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Value Premium

Is there a reliable benefit from conventional value investing (based on the book-to-market value ratio)? these blog entries relate to the value premium.

Remaking Value Investing

Value investing performance over the past two decades is poor. Is this underperformance a temporary consequence of an unusual macro environment, or a reflection of permanent economic/equity market changes. In their February 2021 paper entitled “Value Investing: Requiem, Rebirth or Reincarnation?”, Bradford Cornell and Aswath Damodaran survey the history and alternative approaches to value investing, with focus on its failure in recent decades. They then discuss how value investing must adapt to recover. Based on the body of value investing research through 2020, they conclude that: Keep Reading

Only One Way to Win?

Why have so many quantitative funds performed poorly in recent years? In his January 2021 paper entitled “The Quant Crisis of 2018-2020: Cornered by Big Growth”, David Blitz examines in detail recent (June 2018 through August 2020) performance of stock portfolios constructed from five widely accepted long-short factors:

  1. Size – Small Minus Big (SMB) market capitalizations.
  2. Value – High Minus Low (HML) book-to-market ratios.
  3. Investment – Conservative Minus Aggressive (CMA).
  4. Profitability – Robust Minus Weak (RMW).
  5. Momentum – Winners Minus Losers (WML).

Using factor returns from the Kenneth French data library and additional firm/stock data for developed and U.S. markets to construct alternative factor performance tests from various start dates through August 2020, he finds that: Keep Reading

Recent Weaknesses of Factor Investing

How have value, quality, low-volatility and momentum equity factors, and combinations of these factors, performed in recent years. In their October 2020 paper entitled “Equity Factor Investing: Historical Perspective of Recent Performance”, Benoit Bellone, Thomas Heckel, François Soupé and Raul Leote de Carvalho review and put into context recent performances of these these factors/combinations as applied to medium-capitalization and large-capitalization World, U.S. and European stock universes. They consider both long-short and long-only factor portfolios and further investigate effects of (1) neutralizing beta and sector dependencies, (2) using multiple metrics for each factor and (3) including small stocks. Using firm accounting data and stock returns to support factor portfolio construction during 1995 through early 2020, they find that:

Keep Reading

Reversions from Stock Market Valuation Extremes Drive the Value Premium?

Do extreme equity market valuations represent opportunities in value stocks? In their October 2020 paper entitled “Extrapolators at the Gate: Market-wide Misvaluation and the Value Premium”, Stefano Cassella, Zhaojing Chen, Huseyin Gulen and Ralitsa Petkova test the hypothesis that extrapolating (momentum) investors bid up growth stocks in good times and bid down value stocks in bad times, such that the value premium concentrates during reversion from these conditions. Their principal measure of market valuation is average book value-to-market capitalization ratio (B/M) of all firms, excluding financial stocks, utility stocks and stocks priced ice less than $1. When monthly B/M is in the top (bottom) 10% of monthly values for the past 10 years, they deem the market overvalued (undervalued). For robustness, they consider other percentage cutoffs and an alternative metric that quantifies the distance between the current-month distribution of firm B/Ms and the distributions of over the past 10 years based on the Mann-Whitney U test. They further tie findings to investor expectations based on a long times series constructed from Gallup, American Association of Individual Investors and Investor Intelligence surveys of investors. Using monthly returns and accounting data for U.S. common stocks and the specified survey data during January 1962 through December 2018, they find that:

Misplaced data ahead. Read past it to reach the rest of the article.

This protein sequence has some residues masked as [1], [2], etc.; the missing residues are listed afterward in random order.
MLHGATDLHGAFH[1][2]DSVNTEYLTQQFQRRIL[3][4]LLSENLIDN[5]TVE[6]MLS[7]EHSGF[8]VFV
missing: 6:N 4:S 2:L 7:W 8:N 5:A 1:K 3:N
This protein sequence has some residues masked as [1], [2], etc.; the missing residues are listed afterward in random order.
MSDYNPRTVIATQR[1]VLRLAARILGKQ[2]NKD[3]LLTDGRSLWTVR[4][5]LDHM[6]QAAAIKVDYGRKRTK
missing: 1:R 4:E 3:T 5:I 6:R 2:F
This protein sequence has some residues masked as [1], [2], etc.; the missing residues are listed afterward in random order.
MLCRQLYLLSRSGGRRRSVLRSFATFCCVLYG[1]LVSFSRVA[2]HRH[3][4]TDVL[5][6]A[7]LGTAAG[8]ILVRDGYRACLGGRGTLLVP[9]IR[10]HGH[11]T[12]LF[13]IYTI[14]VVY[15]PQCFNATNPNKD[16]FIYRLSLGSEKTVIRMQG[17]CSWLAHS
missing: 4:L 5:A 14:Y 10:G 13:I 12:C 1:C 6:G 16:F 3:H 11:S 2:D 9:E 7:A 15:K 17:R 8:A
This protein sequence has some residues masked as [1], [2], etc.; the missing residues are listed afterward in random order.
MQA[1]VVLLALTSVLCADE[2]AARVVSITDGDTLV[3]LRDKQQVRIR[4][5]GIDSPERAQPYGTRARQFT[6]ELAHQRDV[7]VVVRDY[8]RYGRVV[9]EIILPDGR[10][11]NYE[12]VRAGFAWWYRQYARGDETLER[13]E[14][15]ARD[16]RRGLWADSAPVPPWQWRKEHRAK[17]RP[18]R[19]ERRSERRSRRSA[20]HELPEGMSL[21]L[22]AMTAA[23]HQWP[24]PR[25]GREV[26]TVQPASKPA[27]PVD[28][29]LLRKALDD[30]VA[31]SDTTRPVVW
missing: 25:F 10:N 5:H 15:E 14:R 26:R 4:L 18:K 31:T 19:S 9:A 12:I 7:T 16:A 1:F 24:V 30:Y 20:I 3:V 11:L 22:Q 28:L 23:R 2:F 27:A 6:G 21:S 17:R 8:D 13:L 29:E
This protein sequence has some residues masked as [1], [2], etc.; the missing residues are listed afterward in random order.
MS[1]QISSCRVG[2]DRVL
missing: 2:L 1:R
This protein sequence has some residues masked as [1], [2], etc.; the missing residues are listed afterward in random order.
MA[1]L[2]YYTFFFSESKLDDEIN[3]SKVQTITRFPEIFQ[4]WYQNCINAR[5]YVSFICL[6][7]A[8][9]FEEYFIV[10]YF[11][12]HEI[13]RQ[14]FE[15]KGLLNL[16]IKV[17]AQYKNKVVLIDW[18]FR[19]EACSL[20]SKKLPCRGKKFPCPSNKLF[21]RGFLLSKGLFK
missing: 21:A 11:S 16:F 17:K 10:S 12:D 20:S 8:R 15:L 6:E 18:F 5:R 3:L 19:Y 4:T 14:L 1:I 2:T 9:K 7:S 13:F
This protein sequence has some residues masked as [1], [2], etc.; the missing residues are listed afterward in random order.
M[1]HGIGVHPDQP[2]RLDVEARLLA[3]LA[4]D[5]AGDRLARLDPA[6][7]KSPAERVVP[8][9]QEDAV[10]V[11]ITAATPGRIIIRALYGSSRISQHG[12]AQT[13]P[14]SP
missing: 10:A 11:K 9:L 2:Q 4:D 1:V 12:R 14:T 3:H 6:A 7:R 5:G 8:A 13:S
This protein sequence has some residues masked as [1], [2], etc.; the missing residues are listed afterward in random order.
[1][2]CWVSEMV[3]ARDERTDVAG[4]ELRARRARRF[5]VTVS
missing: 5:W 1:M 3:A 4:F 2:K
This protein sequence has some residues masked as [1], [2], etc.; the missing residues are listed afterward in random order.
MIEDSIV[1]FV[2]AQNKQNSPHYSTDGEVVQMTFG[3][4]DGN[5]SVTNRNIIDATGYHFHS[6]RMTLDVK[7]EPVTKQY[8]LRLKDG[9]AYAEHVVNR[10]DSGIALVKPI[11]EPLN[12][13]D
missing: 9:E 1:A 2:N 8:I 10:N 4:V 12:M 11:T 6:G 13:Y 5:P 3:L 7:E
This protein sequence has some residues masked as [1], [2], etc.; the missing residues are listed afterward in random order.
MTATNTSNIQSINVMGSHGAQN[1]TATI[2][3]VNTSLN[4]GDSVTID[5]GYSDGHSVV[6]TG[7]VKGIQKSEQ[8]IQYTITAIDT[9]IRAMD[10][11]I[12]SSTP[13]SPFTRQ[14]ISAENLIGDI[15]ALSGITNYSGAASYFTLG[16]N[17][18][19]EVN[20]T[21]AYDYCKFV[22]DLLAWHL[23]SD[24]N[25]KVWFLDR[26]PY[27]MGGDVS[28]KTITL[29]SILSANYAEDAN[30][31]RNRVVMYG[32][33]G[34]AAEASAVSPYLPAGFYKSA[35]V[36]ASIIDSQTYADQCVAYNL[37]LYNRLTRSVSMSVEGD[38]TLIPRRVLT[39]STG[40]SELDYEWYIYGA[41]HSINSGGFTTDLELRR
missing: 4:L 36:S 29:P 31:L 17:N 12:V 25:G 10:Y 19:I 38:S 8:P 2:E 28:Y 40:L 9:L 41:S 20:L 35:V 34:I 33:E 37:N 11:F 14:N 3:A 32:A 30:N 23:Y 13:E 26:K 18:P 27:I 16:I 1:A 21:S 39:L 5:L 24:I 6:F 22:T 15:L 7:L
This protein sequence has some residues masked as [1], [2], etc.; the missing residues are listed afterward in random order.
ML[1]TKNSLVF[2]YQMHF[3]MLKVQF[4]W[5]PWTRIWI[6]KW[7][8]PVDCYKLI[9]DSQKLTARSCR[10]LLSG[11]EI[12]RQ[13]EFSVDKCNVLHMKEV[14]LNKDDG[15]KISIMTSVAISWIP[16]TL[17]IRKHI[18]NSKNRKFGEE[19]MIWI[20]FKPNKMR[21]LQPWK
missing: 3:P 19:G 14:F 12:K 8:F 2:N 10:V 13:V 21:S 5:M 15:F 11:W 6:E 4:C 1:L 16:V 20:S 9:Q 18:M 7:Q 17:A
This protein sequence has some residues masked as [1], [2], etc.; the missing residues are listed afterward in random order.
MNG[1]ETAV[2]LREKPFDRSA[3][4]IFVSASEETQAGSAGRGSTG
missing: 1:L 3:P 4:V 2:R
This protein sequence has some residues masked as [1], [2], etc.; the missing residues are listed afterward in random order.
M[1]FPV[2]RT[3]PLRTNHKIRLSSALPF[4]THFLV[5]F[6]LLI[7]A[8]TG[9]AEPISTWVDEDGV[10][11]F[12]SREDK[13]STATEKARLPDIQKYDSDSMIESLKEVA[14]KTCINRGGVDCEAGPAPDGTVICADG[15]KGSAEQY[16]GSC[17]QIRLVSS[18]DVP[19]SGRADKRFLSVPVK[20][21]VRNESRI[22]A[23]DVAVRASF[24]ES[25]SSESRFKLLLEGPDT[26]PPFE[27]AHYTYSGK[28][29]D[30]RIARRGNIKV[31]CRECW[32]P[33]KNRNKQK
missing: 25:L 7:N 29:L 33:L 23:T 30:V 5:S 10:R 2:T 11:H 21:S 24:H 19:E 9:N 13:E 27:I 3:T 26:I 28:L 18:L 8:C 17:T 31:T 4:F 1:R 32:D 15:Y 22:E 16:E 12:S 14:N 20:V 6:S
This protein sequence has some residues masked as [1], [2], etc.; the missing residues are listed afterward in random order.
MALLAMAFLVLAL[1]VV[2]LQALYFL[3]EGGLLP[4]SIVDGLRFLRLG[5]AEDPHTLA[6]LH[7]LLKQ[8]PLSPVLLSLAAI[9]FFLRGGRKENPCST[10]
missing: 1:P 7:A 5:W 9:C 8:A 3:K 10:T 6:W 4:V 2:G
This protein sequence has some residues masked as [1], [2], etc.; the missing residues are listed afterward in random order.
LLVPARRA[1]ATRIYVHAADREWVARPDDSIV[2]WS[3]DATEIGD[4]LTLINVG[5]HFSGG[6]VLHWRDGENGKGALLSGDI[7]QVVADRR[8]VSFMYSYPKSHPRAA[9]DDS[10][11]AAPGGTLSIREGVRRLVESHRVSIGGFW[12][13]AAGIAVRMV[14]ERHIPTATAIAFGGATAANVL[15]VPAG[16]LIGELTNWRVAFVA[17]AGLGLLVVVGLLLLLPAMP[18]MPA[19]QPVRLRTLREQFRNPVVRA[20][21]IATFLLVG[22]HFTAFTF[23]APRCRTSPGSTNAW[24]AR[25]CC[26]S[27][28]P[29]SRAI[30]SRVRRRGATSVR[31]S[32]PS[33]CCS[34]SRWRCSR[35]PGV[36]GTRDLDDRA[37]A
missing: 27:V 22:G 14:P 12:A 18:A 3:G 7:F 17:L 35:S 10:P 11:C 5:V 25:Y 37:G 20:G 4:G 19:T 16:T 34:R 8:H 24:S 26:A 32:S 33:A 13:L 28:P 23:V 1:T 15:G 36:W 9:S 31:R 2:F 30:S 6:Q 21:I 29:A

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Adjusting the Value Premium for a Knowledge Economy

Has growth in the importance of intangible (knowledge) assets versus real assets undermined usefulness of the conventional equity value premium (based only on the latter)? In her September 2020 paper entitled “Intangibles: The Missing Ingredient in Book Value”, Feifei Li explores whether including intangible assets when calculating book value better measures firm fundamental value. She divides intangible assets into research and development (R&D) and selling, general and administrative (SG&A) components. She assumes that both depreciate at 15% annually, but only 30% of the latter translates to capital investment. She constructs intangible value factors based on the conventional value factor calculation methodology but adding either R&D assets or both R&D and SG&A assets to calculate book value. She looks at effects of these additions on both the long (value stocks) and short (growth stocks) sides of the value premium portfolio. She focuses on U.S. stocks but checks robustness of findings across UK, continental Europe, Japan and Asia ex Japan regions. Using data for U.S. stocks commencing July 1951, and for other regions commencing July 1995, all through November 2019, she finds that:

Keep Reading

Finding a Healthy Value Premium

Is there a way to restore confidence in a value premium? In their September 2020 paper entitled “Resurrecting the Value Premium”, David Blitz and Matthias Hanauer seek a reliable value premium via three adjustments to the conventional high-minus-low book-to-market ratio (HML) metric:

  1. Augment book-to-market ratio with three other value signals: earnings before interest, taxes, depreciation and amortization divided by enterprise value (EBITDA/EV); cash flow-to-price ratio (CF/P); and, net payout yield (NPY), essentially dividend yield plus share buybacks minus share issuance. Create a composite value score by normalizing each metric cross-sectionally (excluding financial stocks) using z-scores and then average individual z-scores.
  2. For developed markets, impose industry neutrality by independently ranking stocks within each of 11 sectors. For emerging markets impose neutrality at the country level.
  3. To assure liquidity, consider a universe of all stocks in the standard (large/mid-capitalization) MSCI indexes at that moment. Exploit this liquidity by using equal-weighted portfolios sorted into fifths (quintiles) by composite value score.